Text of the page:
Panel disdusses election
A five-member panel discussed last night what went wrong for the Democrats in Tuesday's election and what is in store for both parties in the wake of huge Republican gains in Congress and governors' mansions.
The discussion, titled "Who's in Charge? Congress After the 1994 Election," featured Congressional Quarterly Weekly Executive Editor Robert Merry, College Trustee David Shribman, Government Professor Catherine Shapiro and Rockefeller Center Student Council members Jim Brennan '96 and David Lee '95.
Government Professor Gordon Silverstein moderated the panel discussion, which was attended by about 35 people.
Merry said U.S. President Bill Clinton made three major mistakes that could have contributed to the heavy Democratic losses. These included attempting to govern as if he were a 61 percent president though he was elected with only 43 percent of the vote, trying to govern from too far to the left and ignoring the Ross Perot constituency, which Merry classified as "having the whip hand" in politics in the 1990s.
Merry said Clinton could face a challenge from candidates within the Democratic Party when the primary season begins, which "can be poisonous going into a reelection bid."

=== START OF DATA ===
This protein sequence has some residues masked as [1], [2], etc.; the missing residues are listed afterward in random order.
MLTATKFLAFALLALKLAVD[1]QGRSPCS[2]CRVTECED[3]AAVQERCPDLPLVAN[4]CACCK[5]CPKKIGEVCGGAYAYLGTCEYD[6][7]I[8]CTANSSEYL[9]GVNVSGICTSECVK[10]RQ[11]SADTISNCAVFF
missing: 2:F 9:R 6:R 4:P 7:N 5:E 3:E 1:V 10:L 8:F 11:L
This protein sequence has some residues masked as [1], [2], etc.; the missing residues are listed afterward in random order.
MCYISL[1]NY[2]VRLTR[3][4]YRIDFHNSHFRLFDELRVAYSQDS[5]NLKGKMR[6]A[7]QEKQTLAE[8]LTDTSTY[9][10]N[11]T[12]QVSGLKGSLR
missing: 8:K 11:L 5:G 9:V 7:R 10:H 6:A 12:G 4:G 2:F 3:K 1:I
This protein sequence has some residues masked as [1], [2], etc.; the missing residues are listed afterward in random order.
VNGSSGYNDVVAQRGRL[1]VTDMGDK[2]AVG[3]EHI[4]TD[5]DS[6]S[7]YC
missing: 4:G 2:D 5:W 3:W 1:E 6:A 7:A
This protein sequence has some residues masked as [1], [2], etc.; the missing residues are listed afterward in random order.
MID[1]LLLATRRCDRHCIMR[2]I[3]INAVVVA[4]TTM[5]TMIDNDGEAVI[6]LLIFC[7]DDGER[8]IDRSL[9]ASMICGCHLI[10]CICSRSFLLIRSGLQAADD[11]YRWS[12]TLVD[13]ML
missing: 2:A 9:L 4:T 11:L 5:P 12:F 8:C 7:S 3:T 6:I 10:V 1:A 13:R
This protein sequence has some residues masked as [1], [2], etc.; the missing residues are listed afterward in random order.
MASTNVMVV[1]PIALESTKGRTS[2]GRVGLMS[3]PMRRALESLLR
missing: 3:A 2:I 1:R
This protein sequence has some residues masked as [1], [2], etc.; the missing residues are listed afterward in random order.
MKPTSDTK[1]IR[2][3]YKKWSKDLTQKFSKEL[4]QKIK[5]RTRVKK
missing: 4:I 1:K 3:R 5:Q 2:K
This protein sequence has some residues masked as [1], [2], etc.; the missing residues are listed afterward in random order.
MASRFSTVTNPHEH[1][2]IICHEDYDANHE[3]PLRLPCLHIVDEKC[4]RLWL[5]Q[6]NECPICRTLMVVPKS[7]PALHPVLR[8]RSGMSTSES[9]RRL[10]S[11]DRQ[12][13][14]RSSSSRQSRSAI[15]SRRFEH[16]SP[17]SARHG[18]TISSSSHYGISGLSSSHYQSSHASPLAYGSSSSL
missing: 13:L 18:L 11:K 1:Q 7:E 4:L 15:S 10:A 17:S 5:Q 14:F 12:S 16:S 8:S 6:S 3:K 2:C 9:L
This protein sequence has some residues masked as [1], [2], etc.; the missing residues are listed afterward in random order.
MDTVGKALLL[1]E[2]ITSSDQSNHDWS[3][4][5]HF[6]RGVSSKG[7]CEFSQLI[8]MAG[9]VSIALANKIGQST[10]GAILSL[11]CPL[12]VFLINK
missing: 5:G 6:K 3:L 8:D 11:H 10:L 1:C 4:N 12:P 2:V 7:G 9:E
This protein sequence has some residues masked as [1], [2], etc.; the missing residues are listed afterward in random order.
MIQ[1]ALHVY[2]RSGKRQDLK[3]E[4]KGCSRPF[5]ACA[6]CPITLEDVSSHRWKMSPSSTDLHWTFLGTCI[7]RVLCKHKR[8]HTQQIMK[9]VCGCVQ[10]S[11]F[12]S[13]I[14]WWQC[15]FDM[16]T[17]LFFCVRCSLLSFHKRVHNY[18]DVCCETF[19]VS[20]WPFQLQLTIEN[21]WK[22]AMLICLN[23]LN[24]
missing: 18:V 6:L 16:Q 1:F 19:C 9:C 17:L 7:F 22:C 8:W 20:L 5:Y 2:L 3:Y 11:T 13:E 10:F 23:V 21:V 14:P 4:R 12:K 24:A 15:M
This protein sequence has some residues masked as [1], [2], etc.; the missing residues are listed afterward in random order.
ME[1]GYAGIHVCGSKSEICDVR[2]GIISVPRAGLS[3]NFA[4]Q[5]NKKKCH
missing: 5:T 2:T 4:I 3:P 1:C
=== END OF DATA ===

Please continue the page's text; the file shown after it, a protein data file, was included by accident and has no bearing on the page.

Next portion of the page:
Shribman, who is the Boston Globe's Washington bureau chief and assistant managing editor, alluded to "very serious problems within the Democratic Party." He noted the Republican dominance of the presidency in the last two thirds of this century and increasing numbers of voters switching alliances from the Democratic to the Republican Party, especially in the South.
Besides Congressional veterans who lost re-election bids, younger democrats, many of whom were seen as potential future leaders of the party, were also defeated.
Merry said democrats must work hard to fix some "fundamental problems," especially the gender gap. He said white males have "turned against the Democrats in droves."
Shapiro said the re-election rates of incumbents in the U.S. House of Representatives was down only slightly from previous elections and the re-election rates of senators went up.
Lee, who worked for N.H. Representative Dick Swett's failed re-election campaign, noted that not a single republican incumbent in Congress lost the re-election bid.
Brennan said this was a republican year, primarily because Americans "don't like Bill Clinton."
The panelists had various opinions on what legislation the republican-led Congress will offer in the next two years. Merry said he thinks the republicans will present an agenda and that they and the President will "try to cooperate."
He said he is curious to see which will break down first -- attempts to cooperate between Clinton and the Republican Congress or attempts to cooperate between Senate Majority Leader-in-waiting Bob Dole and Newt Gingrich, the next Speaker of the House.
Merry also said the pressure is now on the republicans. "When you're the governing party, you become the vessel for the country's fundamental issues" which can become a burden.